TORONTO – Two years into his undergraduate degree, local student Sam Taylor is convinced he won’t be one of the ones put up against the wall when the revolution comes.
“No, I’m on the People’s side,” said Taylor, who belongs to a class that can afford to spend 25 hours a week out of the workforce for four entire years. “Why would they resent me?”
While Taylor would likely survive the first few rounds of purges, experts agree he would be liquidated roughly halfway through a standard revolution, for holding such reactionary views as, ‘the names of the months are fine as they are’, and ‘extrajudicial killings are sometimes not justified’.
“Sam’s a nice kid, but he’s not a worker, so after a certain point, our interests would no longer align,” said John Enten, who breaks rocks for a living. “Plus, look how thin and soft his neck is. He’s pretty much asking to get guillotined.”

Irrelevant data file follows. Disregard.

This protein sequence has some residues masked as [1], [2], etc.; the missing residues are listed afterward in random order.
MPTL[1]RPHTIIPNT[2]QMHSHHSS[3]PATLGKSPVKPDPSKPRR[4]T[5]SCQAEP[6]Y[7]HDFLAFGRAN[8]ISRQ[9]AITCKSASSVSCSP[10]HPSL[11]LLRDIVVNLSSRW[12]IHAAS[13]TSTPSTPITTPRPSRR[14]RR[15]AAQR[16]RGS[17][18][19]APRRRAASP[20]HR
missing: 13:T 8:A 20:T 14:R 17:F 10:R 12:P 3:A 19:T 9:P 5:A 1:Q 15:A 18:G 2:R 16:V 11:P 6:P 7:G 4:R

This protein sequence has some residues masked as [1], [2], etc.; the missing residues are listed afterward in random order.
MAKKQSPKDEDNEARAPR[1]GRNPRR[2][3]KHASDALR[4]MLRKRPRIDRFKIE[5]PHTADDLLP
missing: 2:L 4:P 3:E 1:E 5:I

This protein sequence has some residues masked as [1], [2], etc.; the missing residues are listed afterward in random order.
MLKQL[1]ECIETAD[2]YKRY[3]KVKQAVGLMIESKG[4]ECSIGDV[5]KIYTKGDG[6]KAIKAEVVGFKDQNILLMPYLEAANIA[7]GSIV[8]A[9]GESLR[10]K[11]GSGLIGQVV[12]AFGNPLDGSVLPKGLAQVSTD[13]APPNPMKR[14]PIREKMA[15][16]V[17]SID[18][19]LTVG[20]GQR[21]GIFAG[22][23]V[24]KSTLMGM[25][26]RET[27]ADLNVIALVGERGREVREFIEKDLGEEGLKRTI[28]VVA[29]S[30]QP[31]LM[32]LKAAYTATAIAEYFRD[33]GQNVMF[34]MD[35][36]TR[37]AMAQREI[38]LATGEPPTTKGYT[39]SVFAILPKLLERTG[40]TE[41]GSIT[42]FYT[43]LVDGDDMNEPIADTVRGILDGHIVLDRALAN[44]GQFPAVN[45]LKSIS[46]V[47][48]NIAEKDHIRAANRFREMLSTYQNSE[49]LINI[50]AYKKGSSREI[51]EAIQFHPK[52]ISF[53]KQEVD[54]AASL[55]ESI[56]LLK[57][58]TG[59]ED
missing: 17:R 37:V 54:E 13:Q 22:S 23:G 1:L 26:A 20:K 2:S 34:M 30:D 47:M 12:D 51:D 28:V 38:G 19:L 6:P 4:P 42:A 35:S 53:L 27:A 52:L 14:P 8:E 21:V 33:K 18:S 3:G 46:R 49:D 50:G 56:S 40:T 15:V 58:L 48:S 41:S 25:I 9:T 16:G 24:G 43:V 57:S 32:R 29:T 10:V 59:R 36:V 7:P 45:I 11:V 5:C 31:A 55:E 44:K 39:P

“If they just chat with me about Marx’s Manuscripts of 1844 for a minute, they’ll see I’m with them,” said Taylor, who is, at best, bourgeois, at worst, someone the Khmer Rouge would have pickaxed because he wore glasses. “Just a rational discussion with the angry mob, is all it would take.”
At press time, a breakdown of the rule of law had somehow ended up benefiting people with the money and power to enact violence, and not socially disadvantaged groups.